If you’ve ever been to a gym, I’m sure you’ve noticed the breakdown of gym-goers.  For one, you have the weightlifters, usually with big muscles and egos to match.  Second, you’ll find the busy moms, multitasking on a treadmill or stair-master while reading and texting.  According to an article in Business Insurance, you may also see the occasional fraudster, claiming they are unable to work based on physical ailments, while still making time to lift weights.  Wait a minute…

The article reports that an Ohio resident was found to have bilked the federal government out of more than $30,000 – all while making time to work on his physique.  According to the Ohio Bureau of Workers’ Compensation, the individual filed for workers’ compensation based on the fact he couldn’t lift over 10lbs.  (The sad thing is, there are people who actually NEED this. This man just found an easy out.)  The fraudster claimed he had been looking for a job, but couldn’t find one meeting his physical demands.  The court found that hard to believe once evidence started to roll in.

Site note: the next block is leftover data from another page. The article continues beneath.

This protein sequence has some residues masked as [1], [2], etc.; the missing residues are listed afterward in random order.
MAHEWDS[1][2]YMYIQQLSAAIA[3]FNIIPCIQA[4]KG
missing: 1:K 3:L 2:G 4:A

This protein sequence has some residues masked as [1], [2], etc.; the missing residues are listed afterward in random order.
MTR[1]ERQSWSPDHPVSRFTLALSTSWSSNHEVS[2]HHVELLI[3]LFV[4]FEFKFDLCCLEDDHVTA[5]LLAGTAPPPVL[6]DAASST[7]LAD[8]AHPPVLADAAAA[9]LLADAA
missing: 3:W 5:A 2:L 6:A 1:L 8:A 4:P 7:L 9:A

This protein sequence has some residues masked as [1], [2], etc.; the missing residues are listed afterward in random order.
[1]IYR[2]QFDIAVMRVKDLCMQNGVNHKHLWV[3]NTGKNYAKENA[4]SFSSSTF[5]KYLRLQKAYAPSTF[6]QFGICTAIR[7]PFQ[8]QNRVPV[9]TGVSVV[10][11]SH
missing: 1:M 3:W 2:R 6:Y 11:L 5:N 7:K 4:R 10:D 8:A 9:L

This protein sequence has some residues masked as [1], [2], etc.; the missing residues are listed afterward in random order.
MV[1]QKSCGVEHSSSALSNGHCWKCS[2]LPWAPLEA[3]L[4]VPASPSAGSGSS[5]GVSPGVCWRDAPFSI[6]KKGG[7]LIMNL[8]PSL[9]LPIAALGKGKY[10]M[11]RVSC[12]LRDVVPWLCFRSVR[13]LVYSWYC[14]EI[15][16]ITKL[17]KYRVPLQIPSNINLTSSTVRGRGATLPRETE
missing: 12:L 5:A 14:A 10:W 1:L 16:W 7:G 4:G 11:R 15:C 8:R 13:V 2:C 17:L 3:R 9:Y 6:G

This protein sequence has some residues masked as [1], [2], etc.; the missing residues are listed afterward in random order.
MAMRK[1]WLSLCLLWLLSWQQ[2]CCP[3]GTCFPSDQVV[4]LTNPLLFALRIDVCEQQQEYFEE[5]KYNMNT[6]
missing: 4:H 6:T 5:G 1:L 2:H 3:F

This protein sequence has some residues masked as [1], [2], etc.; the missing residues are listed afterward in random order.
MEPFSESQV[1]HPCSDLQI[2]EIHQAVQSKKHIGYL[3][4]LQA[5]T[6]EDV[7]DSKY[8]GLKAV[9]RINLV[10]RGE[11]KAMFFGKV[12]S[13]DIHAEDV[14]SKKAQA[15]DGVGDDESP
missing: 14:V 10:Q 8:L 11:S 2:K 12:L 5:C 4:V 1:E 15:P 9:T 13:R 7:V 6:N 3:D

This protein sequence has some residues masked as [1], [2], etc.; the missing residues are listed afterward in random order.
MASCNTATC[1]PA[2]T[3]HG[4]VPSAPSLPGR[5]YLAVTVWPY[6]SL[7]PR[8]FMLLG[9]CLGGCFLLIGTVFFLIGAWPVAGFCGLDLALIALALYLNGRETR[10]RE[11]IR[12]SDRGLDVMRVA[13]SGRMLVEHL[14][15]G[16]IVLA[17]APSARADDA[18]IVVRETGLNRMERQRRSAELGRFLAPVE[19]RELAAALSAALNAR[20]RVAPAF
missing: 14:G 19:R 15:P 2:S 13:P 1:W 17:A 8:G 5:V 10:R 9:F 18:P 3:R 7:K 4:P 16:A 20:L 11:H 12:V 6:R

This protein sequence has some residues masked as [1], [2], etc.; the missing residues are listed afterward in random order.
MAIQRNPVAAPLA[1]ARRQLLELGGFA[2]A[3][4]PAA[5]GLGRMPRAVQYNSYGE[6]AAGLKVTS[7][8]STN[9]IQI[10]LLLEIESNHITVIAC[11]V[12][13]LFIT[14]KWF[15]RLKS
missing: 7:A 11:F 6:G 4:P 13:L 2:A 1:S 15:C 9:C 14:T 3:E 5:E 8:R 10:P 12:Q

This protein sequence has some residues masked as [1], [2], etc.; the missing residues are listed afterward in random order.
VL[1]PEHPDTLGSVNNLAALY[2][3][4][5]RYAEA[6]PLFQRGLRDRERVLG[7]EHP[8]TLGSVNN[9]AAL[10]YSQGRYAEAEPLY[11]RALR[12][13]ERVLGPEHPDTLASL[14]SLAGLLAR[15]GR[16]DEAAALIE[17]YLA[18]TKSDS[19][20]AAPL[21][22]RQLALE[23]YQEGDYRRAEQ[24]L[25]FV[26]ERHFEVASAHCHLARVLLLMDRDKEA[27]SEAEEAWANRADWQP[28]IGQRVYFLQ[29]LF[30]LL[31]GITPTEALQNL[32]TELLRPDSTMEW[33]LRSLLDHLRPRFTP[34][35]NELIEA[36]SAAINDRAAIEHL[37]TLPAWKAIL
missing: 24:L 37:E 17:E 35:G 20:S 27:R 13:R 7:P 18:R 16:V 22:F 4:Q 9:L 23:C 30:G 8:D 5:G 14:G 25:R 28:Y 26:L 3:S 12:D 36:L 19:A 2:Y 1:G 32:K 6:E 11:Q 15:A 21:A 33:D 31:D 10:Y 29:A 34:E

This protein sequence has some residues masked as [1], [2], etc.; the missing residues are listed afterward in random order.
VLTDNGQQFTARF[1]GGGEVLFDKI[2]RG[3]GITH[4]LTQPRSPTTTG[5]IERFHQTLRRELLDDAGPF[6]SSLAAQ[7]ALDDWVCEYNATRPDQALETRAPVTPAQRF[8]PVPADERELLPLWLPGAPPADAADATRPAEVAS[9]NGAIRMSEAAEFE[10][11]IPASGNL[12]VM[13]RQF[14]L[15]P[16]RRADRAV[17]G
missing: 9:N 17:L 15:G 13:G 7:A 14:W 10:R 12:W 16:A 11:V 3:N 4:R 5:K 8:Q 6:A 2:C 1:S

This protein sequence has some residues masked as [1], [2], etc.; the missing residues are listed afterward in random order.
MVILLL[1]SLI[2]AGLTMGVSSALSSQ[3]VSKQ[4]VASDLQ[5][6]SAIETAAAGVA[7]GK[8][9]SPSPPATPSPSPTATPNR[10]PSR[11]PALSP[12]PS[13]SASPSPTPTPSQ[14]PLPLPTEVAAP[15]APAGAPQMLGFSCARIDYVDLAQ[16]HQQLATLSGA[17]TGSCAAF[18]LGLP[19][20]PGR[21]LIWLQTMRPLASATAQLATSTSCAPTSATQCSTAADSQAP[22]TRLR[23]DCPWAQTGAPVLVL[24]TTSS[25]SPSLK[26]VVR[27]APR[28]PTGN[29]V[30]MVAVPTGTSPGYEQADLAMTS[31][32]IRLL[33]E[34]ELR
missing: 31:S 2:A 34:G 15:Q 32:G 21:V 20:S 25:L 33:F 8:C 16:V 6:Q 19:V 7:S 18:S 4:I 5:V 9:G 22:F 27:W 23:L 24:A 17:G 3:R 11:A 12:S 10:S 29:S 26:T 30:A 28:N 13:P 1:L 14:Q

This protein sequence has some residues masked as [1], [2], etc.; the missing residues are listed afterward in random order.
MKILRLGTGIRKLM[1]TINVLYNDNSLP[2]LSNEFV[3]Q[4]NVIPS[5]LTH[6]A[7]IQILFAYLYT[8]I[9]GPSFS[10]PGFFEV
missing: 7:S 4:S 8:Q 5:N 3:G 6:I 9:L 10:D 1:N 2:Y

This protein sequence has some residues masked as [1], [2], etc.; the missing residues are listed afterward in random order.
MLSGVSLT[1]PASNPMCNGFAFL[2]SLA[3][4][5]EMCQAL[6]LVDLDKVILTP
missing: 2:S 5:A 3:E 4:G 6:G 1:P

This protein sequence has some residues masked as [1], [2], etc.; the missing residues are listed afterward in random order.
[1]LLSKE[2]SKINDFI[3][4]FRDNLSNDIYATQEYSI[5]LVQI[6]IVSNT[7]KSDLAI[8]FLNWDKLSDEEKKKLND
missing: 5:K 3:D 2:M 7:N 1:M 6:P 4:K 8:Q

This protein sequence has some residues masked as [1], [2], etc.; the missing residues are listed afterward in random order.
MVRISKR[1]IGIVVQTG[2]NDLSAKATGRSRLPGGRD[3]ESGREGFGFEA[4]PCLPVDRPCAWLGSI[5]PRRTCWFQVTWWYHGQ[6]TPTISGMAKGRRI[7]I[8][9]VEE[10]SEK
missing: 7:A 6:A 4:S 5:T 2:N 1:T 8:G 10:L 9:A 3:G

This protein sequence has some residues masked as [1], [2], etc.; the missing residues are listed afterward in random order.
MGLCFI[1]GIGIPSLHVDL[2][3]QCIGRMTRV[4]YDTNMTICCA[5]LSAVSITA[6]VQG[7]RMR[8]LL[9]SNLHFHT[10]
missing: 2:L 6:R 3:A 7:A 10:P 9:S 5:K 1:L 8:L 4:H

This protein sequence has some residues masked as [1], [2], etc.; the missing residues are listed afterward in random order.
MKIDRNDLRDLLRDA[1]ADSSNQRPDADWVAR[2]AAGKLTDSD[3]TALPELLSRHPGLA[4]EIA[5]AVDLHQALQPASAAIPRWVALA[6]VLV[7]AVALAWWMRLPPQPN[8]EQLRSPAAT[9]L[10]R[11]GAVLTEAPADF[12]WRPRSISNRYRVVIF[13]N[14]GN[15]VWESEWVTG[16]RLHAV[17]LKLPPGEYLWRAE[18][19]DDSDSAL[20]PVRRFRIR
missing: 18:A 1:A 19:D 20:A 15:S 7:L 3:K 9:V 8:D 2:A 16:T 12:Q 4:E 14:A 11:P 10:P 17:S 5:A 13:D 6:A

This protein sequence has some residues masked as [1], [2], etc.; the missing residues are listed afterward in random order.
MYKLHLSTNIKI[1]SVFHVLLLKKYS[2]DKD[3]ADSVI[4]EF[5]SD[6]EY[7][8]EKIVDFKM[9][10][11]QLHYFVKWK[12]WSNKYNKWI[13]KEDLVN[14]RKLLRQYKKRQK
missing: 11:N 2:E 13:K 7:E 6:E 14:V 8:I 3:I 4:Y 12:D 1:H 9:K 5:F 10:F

Someone – perhaps a fellow gym-goer (clearly not his spotter) – caught the defendant on candid camera and sent a video to investigators showing the fraudster bench-pressing 500 pounds.  (So this is literally 50 times the amount of weight he claimed to be able to lift.)  Not only did the man lift the weight once, but worked out in a similar lifting fashion, using similar amounts of weight for a month-long period during the time he claimed workers’ compensation.  The fraudster pleaded guilty and was sentenced to nine months in jail, which was suspended in favor of three years of probation.  He was ordered to maintain employment (join the club, buddy) and to pay restitution in the amount of $32,000.

You have to be careful with your gym buddies – you never know when one might call you out on your workers’ compensation fraud.  My question is how did that person who filmed the fraudster know he was committing fraud?  Was it all in gym ego talk?  Regardless, it looks like our fraudster dropped a weight on his plan.

  1. I am new to investigations and I’m noticing that many fraudsters have to “brag” about their fraud to others. Whether it is lack of self pride, insecurity or entitlement, it obvious that something’s missing in their lives. Often times, ex-paramours and neighbors and in this case, gym “buddies” are the source of most referrals.

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